Mars MGS TES Results - The Mars Global Surveyor, Thermal Emission Spectrometer instrument measures the reflected light from Mars (top image) as well as thermal infrared spectral colors (bottom). The reflected light view is similar to a black and white photo of Mars, which shows Mars is dominated by light and dark areas. In the upper left, several large volcanos are seen, labeled V1 to V4. The lower image is a color composite of reflected and thermal light, where red is reflected light (called albedo), a 7.27 micron spectral feature indicative of sulfates in green, and in blue are spectral features due to the green mineral olivine with some contribution from pyroxenes (both volcanic minerals). Small white areas are low iron olivine, for example at the area labeled N, and the rim of the crater Argyre, labeled A. The small magenta spots near the center of the image, labeled H, are coarse-grained iron oxide. The other magenta area at upper left, labeled C, is due to clouds. Yellow and green areas probably contain more sulfate. Note the small round red spots on the left side of the image: these are giant volcanos (V1-V4), relatively sulfate free. Ancient lava flows from some of these volcanos also show as red and are relatively sulfate free. The vast areas of blue indicate abundant olivine which weathers so easily that it implies there has been little water and weathering reactions on Mars. Olivine occurs predominantly in the darker materials in the southern hemisphere. It also occurs in the giant 3000-mile long canyon system, Valles Marineris (labeled VM)
New surface maps of Mars, developed by USGS scientists through a monumental set of 500 trillion calculations, provide amazing clarity and allow for more detailed study of the planet's minerals.
"The large expanses of olivine, about one-million square miles, means chemical weathering on Mars is very low and has been low for most of its geologic history. This information contradicts a popular view of a past warm, wet period in Mars' geologic history," said USGS scientist Dr. Roger N. Clark at the annual meeting of the American Astronomical Society Division of Planetary Sciences in Pasadena, Calif.
"If the warm period never occurred, other explanations for Mars' large canyons are warranted, and some have been proposed by other researchers."
Dr. Clark and Todd M. Hoefen at the USGS in Denver, Colo. found the plentiful olivine on Mars using data from the Mars Global Surveyor (MGS), Thermal Emission Spectrometer (TES). Olivine, a green mineral sometimes used in jewelry, is found on Mars in volcanic regions. Exposures include olivine-rimmed craters hundreds of miles across, and with different amounts of iron, giving lighter green and darker green rocks.
The Mars spacecraft has been in orbit in its surface mapping mission configuration for about 18 months, slowly building images of the surface. At this point, the TES instrument has measured about 3/4 of the surface, measuring a narrow six-mile wide stripe in each two-hour orbit.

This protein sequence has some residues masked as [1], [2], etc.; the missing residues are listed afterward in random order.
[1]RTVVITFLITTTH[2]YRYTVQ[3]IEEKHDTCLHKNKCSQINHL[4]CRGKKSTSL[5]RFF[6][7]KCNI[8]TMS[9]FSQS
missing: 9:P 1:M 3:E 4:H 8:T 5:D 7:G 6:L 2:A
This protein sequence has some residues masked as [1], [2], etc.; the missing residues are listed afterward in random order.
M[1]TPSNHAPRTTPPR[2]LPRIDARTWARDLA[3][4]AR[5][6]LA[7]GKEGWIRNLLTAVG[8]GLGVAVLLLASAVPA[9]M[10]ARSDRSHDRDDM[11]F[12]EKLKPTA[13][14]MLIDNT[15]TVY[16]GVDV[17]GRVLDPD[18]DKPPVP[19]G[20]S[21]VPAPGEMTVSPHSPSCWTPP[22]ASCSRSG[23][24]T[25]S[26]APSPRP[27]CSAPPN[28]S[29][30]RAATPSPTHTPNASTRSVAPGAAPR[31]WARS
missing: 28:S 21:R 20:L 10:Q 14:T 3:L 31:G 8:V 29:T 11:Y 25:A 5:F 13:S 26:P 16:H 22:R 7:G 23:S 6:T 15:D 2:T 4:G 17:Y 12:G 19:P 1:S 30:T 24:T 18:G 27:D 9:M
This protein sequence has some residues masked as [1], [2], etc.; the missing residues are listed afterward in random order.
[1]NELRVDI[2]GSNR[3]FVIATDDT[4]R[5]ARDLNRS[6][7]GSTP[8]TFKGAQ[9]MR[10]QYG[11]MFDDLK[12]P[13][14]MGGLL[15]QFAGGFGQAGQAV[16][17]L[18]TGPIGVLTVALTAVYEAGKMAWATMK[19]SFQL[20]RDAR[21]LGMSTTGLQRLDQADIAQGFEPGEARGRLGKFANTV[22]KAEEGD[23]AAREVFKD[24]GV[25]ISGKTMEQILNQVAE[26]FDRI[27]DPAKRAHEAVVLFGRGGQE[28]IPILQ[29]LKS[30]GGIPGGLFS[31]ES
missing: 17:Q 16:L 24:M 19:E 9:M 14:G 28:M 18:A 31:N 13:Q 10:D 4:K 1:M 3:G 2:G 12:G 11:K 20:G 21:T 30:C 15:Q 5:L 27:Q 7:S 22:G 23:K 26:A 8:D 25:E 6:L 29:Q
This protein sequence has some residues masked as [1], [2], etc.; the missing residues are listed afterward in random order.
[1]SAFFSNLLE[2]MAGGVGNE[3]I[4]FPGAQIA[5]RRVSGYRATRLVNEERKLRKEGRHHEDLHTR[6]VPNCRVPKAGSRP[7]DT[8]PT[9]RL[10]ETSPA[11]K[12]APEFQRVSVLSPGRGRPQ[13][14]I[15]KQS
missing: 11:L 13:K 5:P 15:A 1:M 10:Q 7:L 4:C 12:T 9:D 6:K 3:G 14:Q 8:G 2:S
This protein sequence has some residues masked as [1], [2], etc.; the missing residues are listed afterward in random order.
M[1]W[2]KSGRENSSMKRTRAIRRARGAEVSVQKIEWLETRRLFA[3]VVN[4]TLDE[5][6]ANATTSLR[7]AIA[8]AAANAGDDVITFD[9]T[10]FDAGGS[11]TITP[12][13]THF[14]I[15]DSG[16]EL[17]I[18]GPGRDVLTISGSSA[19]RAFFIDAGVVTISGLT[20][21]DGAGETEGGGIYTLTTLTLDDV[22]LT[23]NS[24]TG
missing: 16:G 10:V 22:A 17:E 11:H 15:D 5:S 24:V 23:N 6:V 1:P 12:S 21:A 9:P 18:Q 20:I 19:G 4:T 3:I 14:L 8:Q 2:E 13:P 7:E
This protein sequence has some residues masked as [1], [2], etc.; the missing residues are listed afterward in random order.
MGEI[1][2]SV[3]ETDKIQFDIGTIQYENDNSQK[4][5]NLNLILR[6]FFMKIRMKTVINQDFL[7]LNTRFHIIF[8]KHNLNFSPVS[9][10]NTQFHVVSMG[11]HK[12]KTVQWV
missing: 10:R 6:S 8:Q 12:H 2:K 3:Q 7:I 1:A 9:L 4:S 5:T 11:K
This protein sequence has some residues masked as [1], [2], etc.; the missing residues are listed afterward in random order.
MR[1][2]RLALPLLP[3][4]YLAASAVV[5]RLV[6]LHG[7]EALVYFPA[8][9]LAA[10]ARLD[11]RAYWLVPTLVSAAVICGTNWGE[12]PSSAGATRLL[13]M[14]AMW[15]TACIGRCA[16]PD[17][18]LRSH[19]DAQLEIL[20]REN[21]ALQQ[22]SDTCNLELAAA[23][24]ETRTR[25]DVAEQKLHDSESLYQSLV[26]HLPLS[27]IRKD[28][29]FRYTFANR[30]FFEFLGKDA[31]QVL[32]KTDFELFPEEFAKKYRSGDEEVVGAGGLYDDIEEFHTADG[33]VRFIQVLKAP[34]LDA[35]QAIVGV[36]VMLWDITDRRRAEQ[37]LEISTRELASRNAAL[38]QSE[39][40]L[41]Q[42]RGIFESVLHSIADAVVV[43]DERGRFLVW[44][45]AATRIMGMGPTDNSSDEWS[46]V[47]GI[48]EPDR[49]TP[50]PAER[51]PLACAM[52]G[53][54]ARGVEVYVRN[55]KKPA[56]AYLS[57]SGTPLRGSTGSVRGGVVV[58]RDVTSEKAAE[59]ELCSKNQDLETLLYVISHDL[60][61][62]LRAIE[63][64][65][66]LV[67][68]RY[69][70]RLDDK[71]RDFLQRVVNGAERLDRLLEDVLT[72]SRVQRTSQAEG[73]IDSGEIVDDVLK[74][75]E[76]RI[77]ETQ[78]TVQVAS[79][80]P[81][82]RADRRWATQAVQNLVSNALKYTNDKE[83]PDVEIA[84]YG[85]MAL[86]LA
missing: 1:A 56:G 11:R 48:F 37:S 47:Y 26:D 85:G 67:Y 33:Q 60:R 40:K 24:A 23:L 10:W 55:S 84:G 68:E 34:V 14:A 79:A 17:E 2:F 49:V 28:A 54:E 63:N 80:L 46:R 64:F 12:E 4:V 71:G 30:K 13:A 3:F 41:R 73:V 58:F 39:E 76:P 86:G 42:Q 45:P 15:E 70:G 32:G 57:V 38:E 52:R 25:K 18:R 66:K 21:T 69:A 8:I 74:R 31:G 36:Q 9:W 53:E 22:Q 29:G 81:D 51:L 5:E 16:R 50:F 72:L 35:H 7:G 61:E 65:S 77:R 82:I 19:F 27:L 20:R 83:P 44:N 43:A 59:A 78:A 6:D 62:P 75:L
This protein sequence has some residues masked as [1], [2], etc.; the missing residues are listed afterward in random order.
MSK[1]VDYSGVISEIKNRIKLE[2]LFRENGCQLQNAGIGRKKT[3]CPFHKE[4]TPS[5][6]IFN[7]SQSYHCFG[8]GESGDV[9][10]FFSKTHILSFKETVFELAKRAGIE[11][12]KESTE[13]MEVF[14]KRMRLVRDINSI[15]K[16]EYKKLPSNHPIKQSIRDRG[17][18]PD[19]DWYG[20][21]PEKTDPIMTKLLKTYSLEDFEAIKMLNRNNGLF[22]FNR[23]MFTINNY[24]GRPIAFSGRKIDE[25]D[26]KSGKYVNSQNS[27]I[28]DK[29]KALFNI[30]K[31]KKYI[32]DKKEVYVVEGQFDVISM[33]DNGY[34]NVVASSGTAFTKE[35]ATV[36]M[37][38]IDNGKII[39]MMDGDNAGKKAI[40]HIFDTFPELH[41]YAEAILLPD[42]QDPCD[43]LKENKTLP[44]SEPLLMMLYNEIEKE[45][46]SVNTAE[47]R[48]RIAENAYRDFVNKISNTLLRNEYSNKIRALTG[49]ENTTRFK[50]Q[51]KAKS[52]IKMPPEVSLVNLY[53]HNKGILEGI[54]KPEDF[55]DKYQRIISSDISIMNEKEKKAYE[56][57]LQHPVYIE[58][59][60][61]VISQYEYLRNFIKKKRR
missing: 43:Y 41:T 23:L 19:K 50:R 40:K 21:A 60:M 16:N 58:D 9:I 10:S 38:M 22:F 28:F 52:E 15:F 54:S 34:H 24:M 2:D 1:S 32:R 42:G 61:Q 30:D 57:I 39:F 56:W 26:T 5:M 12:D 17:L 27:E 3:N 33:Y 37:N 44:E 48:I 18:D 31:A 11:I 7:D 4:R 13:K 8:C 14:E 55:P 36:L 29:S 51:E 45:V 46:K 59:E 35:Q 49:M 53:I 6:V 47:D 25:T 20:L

The USGS scientists just completed the set of 500 trillion calculations to combine all the data obtained so far into surface maps covering the area from 45 degrees north latitude to 45 degrees south latitude. The more pole-ward regions have yet to be analyzed in this way.
The calculations were done at the finest detail of the instrument and for the first time, maps of minerals could be made with clarity never before possible. The TES instrument senses heat from the surface of Mars; it does so by splitting the heat spectrum, or "color" of the heat into either 143 or 286 wavelengths or colors of thermal infrared light. The variations in the amount of heat emitted by those colors allow scientists to determine what materials are at the surface. The USGS scientists have identified details in the infrared spectrum that indicate what is probably a sulfate in the pervasive dust and many bright soils on Mars.
Sulfates have been expected since the Viking Landers found sulfur in the Martian soils in 1976, but the host mineral was never identified. It could be a sulfide (sulfur attached to a metal) or a sulfate -- sulfur attached to three oxygen atoms. The latest study shows that sulfates are abundant, but there could still be small pockets of sulfides. Putting all this together, about three percent of the surface mapped so far contains abundant olivine, and another three percent contains coarse-grained hematite, consistent with Mars' red color. The olivine occurs in darker basaltic volcanic rocks that cover a large portion of the planet.
The sulfates occur in brighter rocks that are most likely mechanically weathered (meteor impacts, wind driven dust/sand erosion) with trace amounts of fine-grained hematite. The fine-grained hematite probably also comes from mechanical grinding of the coarser grained rocks. The origin of the coarse grained hematite is still unknown. On earth, it is often associated with water, as in a hot spring or lakebed. But such conditions would also produce other minerals that are not seen on Mars. The presence of water and chemical weathering would also produce clay minerals, which are not seen in the latest data.
"Not seeing minerals that indicate chemical weathering is also consistent with the abundant olivine and that implies the chemical weathering is very low. Thus, a consistent picture is forming that says Mars' surface has remained cold and dry for a long time," said Hoefen.
Clark concurs with other researchers that abundant water probably exists below the surface, but only in a frozen state and rarely, if ever, has it existed at the surface in a warm liquid form which makes searching for life much more difficult.